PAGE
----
7 reasons why women should stop wearing high heels

A woman on high heels lying inside a bath tube

Is wearing high heels healthy?

It is easy to slip on a sophisticated pair of stilettos when you are going out. Walking out your front door, you feel like a goddess ready to charm eyes and turn heads. 

But, how does it feel after a long day on high heels? You come back home to throbbing pain on the balls of your feet, sometimes radiating through your legs. Right?

Imagine when you wear heels every day for a prolonged period. It means heels can cause damage to your feet and leg muscles.

There are different reasons why women wear heels- the top reasons are to look taller, show off the shape of their lower limbs and feel the boost of confidence that comes with the clicking of heels on tiles. But, do women really know what happens when they wear heels for long?

What happens when you put on heels?

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Stilettos may turn heads, but they can change the shape of your legs over a period of time. The feet are the base of the body, and their position can affect the entire body skeleton. 

Wearing high heels shifts the body’s weight to the balls of the feet, pushes the hips and the knees forward and hyperextends the back backwards. 

The inclined shape of high heels causes the contraction of the calf muscles. With time, it will cause the shortening of the muscle fibres and the thickening of the Achilles tendon. This causes pain even when walking in flats or sneakers.

The side effects of wearing high heels

Wearing high heels come with high prices, including leg pain and body discomfort. Below are the effects of high heels on the body and why you should stop wearing them. 

1. Arthritis and osteoarthritis

Wearing high heels often can cause the leg and feet joints to become arthritic. This is because wearing high heels can cause the cartilages of the joints to wear down. Arthritis is an inflammation of the joint which causes joint pain, swelling, stiffness and tenderness.

High heels also increase the risk of developing osteoarthritis.4 An osteoarthritis is a form of arthritis that occurs when the protective cartilage that cushions the joints wear down. It is also called “wear and tear” arthritis.

2. Posture and body anatomy

High heels thicken and tighten the tendons. They shorten the calf muscles and also put a strain on the back and knees. These cause changes in the body’s anatomy and how the rest of the body moves.

Heels push the bodyweight forward and cause the lower back to arch more than usual. A change in posture can put stress on the intervertebral discs (the cushion-like discs in between the vertebrae). This, in turn, leads to back pain and muscle spasms.

3. Ankle injuries and stress fractures

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Wearing high-heeled shoes increase the risk of ankle injuries and fractures. You could potentially hurt yourself!

Accidentally stepping on a stone can cause your feet to forcefully turn inwards, causing a strain or breaking of the ligaments in the outer (lateral) side of the ankle. This occurrence is called a lateral ankle sprain.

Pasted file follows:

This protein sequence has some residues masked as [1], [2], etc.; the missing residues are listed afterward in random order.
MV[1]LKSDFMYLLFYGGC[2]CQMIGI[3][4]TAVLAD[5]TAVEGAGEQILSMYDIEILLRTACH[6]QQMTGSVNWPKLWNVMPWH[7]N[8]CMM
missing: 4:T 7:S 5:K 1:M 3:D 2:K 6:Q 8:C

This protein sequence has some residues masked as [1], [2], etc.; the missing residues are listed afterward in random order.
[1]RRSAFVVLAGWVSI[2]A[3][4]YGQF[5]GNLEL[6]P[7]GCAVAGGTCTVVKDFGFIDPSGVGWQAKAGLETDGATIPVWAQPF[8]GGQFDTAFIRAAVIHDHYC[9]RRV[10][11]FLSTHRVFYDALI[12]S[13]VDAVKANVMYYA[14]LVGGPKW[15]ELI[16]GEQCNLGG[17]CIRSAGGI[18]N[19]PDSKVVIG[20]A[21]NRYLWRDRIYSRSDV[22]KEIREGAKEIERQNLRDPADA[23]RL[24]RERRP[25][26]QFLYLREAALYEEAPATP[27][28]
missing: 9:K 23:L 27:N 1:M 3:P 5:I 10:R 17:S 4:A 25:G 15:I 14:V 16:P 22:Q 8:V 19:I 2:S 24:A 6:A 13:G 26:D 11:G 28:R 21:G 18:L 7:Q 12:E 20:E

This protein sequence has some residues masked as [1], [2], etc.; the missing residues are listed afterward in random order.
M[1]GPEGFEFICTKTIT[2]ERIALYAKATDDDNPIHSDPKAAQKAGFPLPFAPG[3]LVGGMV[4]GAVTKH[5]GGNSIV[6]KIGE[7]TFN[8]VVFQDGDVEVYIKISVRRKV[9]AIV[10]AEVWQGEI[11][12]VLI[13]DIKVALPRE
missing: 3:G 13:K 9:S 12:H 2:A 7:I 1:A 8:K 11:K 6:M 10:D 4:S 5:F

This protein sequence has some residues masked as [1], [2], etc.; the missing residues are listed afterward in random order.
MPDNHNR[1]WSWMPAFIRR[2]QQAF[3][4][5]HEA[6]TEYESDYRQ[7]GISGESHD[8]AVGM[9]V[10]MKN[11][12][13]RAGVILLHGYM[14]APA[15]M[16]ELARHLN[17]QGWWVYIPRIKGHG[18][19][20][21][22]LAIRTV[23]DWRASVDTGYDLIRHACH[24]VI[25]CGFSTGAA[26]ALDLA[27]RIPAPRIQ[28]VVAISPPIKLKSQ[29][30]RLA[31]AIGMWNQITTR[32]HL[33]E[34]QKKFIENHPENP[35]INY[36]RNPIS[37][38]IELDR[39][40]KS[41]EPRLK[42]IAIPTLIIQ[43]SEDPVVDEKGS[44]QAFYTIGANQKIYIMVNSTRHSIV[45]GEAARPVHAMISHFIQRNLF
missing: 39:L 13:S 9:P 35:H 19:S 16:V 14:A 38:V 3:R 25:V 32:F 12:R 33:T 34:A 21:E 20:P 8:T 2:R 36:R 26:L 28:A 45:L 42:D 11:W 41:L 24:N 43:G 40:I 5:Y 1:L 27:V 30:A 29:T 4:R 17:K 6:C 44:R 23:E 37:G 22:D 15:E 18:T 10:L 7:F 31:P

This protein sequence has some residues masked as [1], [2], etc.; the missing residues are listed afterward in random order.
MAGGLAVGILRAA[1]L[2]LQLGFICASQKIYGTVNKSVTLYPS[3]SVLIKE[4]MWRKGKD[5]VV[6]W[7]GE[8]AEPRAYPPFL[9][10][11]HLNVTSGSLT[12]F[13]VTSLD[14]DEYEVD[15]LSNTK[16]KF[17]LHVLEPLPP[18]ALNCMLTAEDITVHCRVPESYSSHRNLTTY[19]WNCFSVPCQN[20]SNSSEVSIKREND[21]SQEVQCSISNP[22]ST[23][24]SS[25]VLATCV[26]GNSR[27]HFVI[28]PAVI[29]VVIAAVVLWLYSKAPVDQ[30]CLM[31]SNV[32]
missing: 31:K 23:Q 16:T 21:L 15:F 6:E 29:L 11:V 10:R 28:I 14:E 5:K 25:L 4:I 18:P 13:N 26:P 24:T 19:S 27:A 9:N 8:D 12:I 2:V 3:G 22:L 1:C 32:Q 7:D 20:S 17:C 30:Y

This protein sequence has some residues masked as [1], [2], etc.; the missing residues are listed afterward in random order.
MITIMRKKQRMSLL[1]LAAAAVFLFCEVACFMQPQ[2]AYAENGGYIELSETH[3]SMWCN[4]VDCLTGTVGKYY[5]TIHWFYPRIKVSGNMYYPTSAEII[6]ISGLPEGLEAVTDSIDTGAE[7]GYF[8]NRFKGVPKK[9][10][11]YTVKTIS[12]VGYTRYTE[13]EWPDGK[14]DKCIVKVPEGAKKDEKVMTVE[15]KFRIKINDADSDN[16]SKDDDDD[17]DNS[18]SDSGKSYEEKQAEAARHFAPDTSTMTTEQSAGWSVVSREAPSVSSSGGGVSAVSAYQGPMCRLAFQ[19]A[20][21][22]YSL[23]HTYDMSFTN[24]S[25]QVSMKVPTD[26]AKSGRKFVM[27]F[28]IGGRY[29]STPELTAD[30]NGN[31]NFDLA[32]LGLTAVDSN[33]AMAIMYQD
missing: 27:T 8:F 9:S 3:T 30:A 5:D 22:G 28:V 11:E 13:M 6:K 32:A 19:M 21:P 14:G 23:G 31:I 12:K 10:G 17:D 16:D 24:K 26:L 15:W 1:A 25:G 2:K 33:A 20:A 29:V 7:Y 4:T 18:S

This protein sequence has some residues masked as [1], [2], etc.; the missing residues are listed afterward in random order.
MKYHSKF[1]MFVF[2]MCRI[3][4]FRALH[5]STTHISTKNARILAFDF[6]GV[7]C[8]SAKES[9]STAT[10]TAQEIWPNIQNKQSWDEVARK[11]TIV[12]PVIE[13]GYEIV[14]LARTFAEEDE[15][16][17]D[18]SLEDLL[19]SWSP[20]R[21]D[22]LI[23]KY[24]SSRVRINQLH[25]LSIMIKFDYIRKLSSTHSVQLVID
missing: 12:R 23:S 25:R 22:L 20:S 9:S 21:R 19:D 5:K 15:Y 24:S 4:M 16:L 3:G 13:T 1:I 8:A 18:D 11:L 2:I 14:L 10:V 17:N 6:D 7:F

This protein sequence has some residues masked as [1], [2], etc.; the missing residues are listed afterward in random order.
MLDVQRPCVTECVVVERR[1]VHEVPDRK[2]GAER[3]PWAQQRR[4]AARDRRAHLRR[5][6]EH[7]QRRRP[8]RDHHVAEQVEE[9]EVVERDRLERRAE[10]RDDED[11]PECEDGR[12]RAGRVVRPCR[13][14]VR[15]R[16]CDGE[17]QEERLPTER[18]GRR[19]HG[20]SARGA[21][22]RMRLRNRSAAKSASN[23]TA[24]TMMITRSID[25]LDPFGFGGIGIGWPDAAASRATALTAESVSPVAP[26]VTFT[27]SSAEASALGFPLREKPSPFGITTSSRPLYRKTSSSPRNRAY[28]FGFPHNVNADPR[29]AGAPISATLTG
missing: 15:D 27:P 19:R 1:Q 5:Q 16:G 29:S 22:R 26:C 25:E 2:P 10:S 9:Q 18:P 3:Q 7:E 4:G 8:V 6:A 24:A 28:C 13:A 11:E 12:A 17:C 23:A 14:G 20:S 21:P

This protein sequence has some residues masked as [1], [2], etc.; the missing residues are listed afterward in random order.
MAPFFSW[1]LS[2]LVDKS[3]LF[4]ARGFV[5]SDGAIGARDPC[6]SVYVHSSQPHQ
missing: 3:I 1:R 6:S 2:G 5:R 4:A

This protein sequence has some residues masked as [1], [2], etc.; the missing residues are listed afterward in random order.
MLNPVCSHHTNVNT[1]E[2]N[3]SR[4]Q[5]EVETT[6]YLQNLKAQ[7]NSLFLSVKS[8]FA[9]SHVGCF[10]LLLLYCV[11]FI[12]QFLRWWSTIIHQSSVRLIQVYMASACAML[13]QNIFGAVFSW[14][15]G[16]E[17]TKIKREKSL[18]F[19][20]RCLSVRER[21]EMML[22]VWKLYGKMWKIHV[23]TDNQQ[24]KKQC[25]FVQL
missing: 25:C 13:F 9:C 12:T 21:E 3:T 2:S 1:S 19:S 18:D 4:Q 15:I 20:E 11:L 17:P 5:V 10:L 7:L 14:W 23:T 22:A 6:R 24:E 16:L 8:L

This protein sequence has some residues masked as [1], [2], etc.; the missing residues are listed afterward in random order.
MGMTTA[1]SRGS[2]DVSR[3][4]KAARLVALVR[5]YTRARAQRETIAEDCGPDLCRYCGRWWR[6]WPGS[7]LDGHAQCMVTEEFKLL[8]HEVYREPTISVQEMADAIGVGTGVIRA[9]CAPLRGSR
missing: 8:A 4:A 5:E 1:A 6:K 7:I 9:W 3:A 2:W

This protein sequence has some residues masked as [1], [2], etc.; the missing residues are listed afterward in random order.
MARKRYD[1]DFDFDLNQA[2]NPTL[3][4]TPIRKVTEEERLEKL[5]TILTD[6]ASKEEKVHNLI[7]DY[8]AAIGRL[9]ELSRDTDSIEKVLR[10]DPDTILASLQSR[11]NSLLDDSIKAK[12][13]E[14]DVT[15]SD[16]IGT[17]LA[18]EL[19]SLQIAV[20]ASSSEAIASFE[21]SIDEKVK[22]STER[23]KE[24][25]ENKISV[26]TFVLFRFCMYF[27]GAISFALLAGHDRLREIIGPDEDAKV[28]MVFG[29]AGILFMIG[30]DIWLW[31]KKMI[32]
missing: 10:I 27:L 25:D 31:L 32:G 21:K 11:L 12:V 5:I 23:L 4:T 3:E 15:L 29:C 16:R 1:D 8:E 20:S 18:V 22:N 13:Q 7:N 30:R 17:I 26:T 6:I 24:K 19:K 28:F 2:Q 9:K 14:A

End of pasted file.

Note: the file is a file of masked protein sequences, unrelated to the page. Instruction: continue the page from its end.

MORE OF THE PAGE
Ankle sprains are not life-threatening, but they can cause excruciating pain. Their healing also takes time. 

4. Toenail damage

Wearing high heels often can cause trauma to the toenails. In fact, it is one of the leading causes of ingrown toenails. An ingrown toenail occurs when the nail grows into the skin of the toes instead of growing over it. 

Most stilettos compress the toes together, causing the toenails (especially the big toenails) to grow into the skin. Wearing tight shoes causes the nails to dig into the skin of the toe.1 An ingrown toenail can easily get infected. It can be red, painful, swollen and may drain pus.

5. Hammer toes and bunions

Wearing high heel shoes can increase the risk of having hammer toes. Hammer toe is a toe deformity that causes the toe to curl or bend downwards instead of pointing forward. It is typically caused by pressure from footwear. 

In people who already have hammer toes, wearing high heels can increase the chances of developing corns and calluses. Corns and calluses are hardened, thickened layers of skin that form due to the skin’s response to friction and pressure.

Wearing high heels can also worsen bunions. A bunion is a deformity of the joint at the base of the big toe, which causes the toe to point inwards and the joint to shoot out.

One way to relieve the pressure caused by bunions is by wearing well-fitted shoes with flexible soles that support the foot and toes.3

6. Hip and back pain

Wearing stilettos can also affect the back region, causing back pain. The foot’s plantar fascia connects to the calf muscle (in the back of the leg), which in turn connects to the hamstring muscles (in the thigh). The hamstrings attach to the pelvis and lower back; thus, wearing high heels can cause pain that radiates to the back.2

Back pain worsens when you have spine injuries such as sciatica, spondylolisthesis, and foramina stenosis. 

High heels can also trigger fractures and trapped nerves, causing straining of the hip joint. 

7. Muscle pain and spasms

This is one of the most common side effects of wearing high heels. In most cases, muscle pain occurs instantly and not overtime. Wearing tight, high-heeled footwear stresses the muscles of the feet and legs. It also shortens the calf muscles causing pain and spasm.

Most women experience painful leg cramps after wearing high heels. You mustn’t ignore your body’s warning signs. If a shoe is too tight and too high for you, discard it and opt for mid- and low-heels instead.